Tackling SIM Swap Fraud: Time For New, More Robust Verification Methods

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With T-Mobile recently falling victim to a major SIM swap fraud attack and millions of other consumers still being affected by similar hacks, there is now an urgent need for more robust authentication and verification methods that guard against the ongoing threat posed by SIM swapping.

The coronavirus pandemic has seen a large number of cybercriminals and hackers alter their focus, exploiting the uncertainty experienced by billions across the globe. The last few months have seen much of the focus drawn to consumers, who have spent much more time online and on their mobile devices than before. As a result, this period has provided the perfect climate for hackers to target telecoms organisations.

The dangers of SIM swapping

SIM swap fraud involves hackers succeeding in taking control of a user’s mobile number by tricking a mobile network into transferring the number to a SIM in their possession. If executed successfully, the hacker is able to use the SIM to gain access to sensitive data, including online banking information, account details and digital currency wallets. Since 2015, this type fraud has increased by a staggering 400%.

In addition, this increase in cybercriminal activity puts consumers in a position of heightened vulnerability, who are arguably even more at risk of being scammed as lockdown weariness sets in. Whether it’s through SIM swap or other methods such as phishing emails, malware-laden mobile apps, SIM swap fraud or convincing social engineering ploys that con people into giving up credit card or login details, cybercriminals are poised to act as soon as the opportunity arises.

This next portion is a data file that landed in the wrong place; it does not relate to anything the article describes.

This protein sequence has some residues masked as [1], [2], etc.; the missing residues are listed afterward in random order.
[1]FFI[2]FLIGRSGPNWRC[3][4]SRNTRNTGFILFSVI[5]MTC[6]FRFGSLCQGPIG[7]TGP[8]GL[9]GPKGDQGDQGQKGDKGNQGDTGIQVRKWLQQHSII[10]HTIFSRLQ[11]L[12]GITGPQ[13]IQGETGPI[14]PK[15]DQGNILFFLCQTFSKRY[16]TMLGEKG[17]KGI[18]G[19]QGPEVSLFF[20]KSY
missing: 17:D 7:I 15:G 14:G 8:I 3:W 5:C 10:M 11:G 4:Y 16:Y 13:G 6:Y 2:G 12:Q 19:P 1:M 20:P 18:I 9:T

To combat these issues, more needs to be done to evolve our approaches to identity verification.

Out with the old…

SMS one-time passcodes (OTP) have generally been an effective way of achieving a secure and convenient customer experience, as they provide a good level of security while reducing reliance on outdated methods such as static passwords. However, as fraud methods have become more complex over the years, there are now ways to bypass OTP. SIM swapping is one key way this can be done. The need to wait to receive a code and then go through the process of entering it also adds an element of friction, which is something that should be reduced where possible.

In with the new

With online interactions set to dominate and the mobile phone now ubiquitous in our daily lives, organisations need to leverage this unique relationship each consumer has with their mobile, and use this data to draw intelligence that can be used to accurately verify whether an attempt to access an account is genuine.

Organisations are able to verify a customer by analysing insights from the behaviour associated with a user’s phone number. When a person uses a phone regularly and over a long period of time, clear patterns that are unique to that person emerge. If a company then spots unusual behaviour, this can be immediately flagged as potentially fraudulent. All of this can be done behind the scenes, at no cost to customer convenience.

Techniques like this can also be employed in areas such as auto form pre-fill, which automatically fills online application forms with verified information from authoritative sources. This helps further build customer trust, by guarding against fraud while avoiding making the customer experience too cumbersome.

Banishing the spectre of SIM swap

Building trust between business and customers is vital, and maintaining a positive, secure customer experience is key to making this happen. However, SIM swap remains a major issue, as the recent problems with T-Mobile have shown. As we move into an increasingly digital future, it is time that more traditional verification methods were supplemented with new approaches. Gaining a more comprehensive understanding of customer behaviour and using this to inform a security strategy is one way to go.

Keiron Dalton
Keiron Dalton, VP at Prove

Keiron Dalton Web Site

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